SWAZILAND: Are there any good men?

Sunday, June 24, 2007

'Are there any good Swazi men?' is the catchphrase of a competition to draw men into discussing gender-based violence in the kingdom's patriarchal society.

With Father's Day on Sunday 17 June in mind, the Swaziland Action Group Against Abuse (SWAGAA), a non-governmental organisation, is using the competition as a publicity gimmick for a Men's Involvement Programme, co-sponsored by the Ministry of Health and Social Welfare.

"The programme is an attempt to get men to participate in discussion about gender-based violence," Nonhlanhla Dlamini, Director of SWAGAA, told IRIN. "We are going out into the communities to engage men in discussions, to hear their opinions on why there is so much gender-based violence and come up with solutions as to what is to be done with this problem."

Swazi men are being nominated for the competition by their partners and children, and a jury will sift through nominations.

"We are getting questions from people asking, 'Do you think there are good men left today?' And we are saying, 'men have acquired a bad reputation because of all the stories of abuse that are in the newspapers every day'," said Dlamini.

"But, clearly, a vast majority of men do not engage in abusive behaviour; they abhor such behaviour, they honour and wish to protect their female loved ones. So, we seek to cast a light on them."

Catalyst for debate

But what constitutes a "good man"? According to Dlamini, "The criteria are that the man is someone who is not abusive or violent; he is someone who, when it comes to making decisions, consults with his partner and family ... He is not involved in extramarital affairs. He is someone who is conscious about HIV and AIDS, and is someone who is even taking it upon himself to protect his family against AIDS."
As a catalyst for discussion, a theatre troupe performs a play depicting gender-based violence in several forms, from physical and psychological abuse to rape.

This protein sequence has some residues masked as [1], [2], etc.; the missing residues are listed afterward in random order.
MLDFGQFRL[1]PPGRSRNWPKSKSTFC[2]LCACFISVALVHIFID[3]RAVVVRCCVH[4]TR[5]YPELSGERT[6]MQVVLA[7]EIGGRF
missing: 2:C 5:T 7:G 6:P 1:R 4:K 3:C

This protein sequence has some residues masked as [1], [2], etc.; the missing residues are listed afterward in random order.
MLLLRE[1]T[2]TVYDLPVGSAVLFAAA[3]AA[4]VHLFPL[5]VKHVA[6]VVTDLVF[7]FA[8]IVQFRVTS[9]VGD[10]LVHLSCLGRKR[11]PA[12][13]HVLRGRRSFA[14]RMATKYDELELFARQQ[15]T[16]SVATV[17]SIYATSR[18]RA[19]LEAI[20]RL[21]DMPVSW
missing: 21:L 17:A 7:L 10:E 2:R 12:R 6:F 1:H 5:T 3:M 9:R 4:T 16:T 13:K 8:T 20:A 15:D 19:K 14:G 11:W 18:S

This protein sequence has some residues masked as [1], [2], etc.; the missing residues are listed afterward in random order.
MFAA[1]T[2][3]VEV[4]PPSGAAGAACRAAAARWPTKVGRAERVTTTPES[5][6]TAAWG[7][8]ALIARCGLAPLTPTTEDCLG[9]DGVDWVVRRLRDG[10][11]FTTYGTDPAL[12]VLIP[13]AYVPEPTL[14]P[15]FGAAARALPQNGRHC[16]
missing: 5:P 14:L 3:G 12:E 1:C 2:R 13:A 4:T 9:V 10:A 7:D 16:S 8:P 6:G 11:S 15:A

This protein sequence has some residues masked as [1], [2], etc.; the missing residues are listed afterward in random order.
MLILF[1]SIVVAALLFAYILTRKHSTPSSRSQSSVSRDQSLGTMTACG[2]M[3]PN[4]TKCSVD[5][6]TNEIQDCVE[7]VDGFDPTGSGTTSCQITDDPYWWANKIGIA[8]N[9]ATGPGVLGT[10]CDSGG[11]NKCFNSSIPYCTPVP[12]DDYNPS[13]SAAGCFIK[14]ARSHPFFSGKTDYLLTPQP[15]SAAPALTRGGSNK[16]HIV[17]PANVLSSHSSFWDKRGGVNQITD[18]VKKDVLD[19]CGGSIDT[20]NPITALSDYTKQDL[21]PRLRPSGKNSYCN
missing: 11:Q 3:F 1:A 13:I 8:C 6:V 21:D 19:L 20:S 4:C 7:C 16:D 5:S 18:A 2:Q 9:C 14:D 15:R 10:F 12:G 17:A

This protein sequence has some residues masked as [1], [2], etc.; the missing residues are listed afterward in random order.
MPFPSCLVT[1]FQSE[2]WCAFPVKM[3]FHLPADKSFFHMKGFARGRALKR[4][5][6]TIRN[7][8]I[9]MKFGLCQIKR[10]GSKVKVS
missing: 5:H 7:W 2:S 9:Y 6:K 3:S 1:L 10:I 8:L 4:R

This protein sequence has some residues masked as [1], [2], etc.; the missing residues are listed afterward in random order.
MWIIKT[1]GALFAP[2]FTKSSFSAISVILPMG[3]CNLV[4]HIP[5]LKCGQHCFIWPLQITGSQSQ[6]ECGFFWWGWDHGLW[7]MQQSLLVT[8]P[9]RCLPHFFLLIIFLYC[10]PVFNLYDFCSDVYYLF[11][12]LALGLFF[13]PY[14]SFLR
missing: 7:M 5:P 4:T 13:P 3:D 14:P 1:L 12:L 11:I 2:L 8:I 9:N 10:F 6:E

"The play asks questions which spark the debate: 'What could be done by a character in a situation? How do you feel about the people in the drama?' This way, we learn what the men's perceptions are about abuse," said Dlamini.

The debates often lead to men calling for harsher sentences for rape, spousal abuse and incest. "Many people actually want to revive capital punishment ... in sentencing. People are saying, '100 years imprisonment!'" said Dlamini.

Dorothy Dube, who counsels abuse victims at the SWAGAA headquarters in the commercial town of Manzini, 35km east of the capital, Mbabane, said, "In the old days, if someone did something to a child, the community would go out hunting for the person, and he'd never come back. There is still some vigilantism today, but people are beginning to trust the courts more."

Swaziland has a tradition of holding community meetings, attended only by men, which serve as forum for reporting crimes.

At one such community meeting in Sigombeni, a rural settlement half an hour's drive over pitted dirt roads north of Manzini, an elderly man received nods of acknowledgement from his peers when he complained of the attitude of the younger generation of Swazi men.


"These taxi drivers in town, they think they can accost a girl who is wearing a mini-skirt; they can rape her," said the man. "They say they are provoked as men by the girls' attire; that the girls are asking for it and they have a right to take what is being offered. This is very un-Swazi," he told the group of men seated on the ground around him.
The greybeard, his shiny bald head encircled by a black rubber head ring reserved for revered elders, recalled, "When we were young, we used to swim naked with girls. We bathed with them. The girls would be topless, and they wore very little below. We would not think of touching them, or raping them! What is wrong with the young men today?"

According to SWAGAA director Dlamini, "All over, at our meetings, we have huge debates about losing our traditions and customs, and needing to return to a time when people had respect for each other. We can't go back to what was happening a hundred years ago, but modernisation has been identified at the community meetings as a contributor to gender abuse - not the fashions of today, but the lack of respect for people."

Uncensored satellite television and racy shows on state-run Swazi TV are condemned at the men's meetings. "Children are learning about sex so early in life, and they receive the message that this is a good thing to do," said one participant at Sigombeni.

Dlamini said the complaint was common. "On TV, sex is shown unrelated to marriage or a commitment to another person. It's shown as a fashion. This puts pressure on young girls to give in to boys to be fashionable, and it makes boys think it is their right to do what they want. A lot of abuse comes out of this."

The centuries-old tradition of watching over the community's children had also died out, Dlamini said. "If you saw any child misbehaving you could discipline that child, and the parents would thank you. But now you cannot say or do anything if it is not your child, and it is causing problems because some parents are absent."


Source: IRIN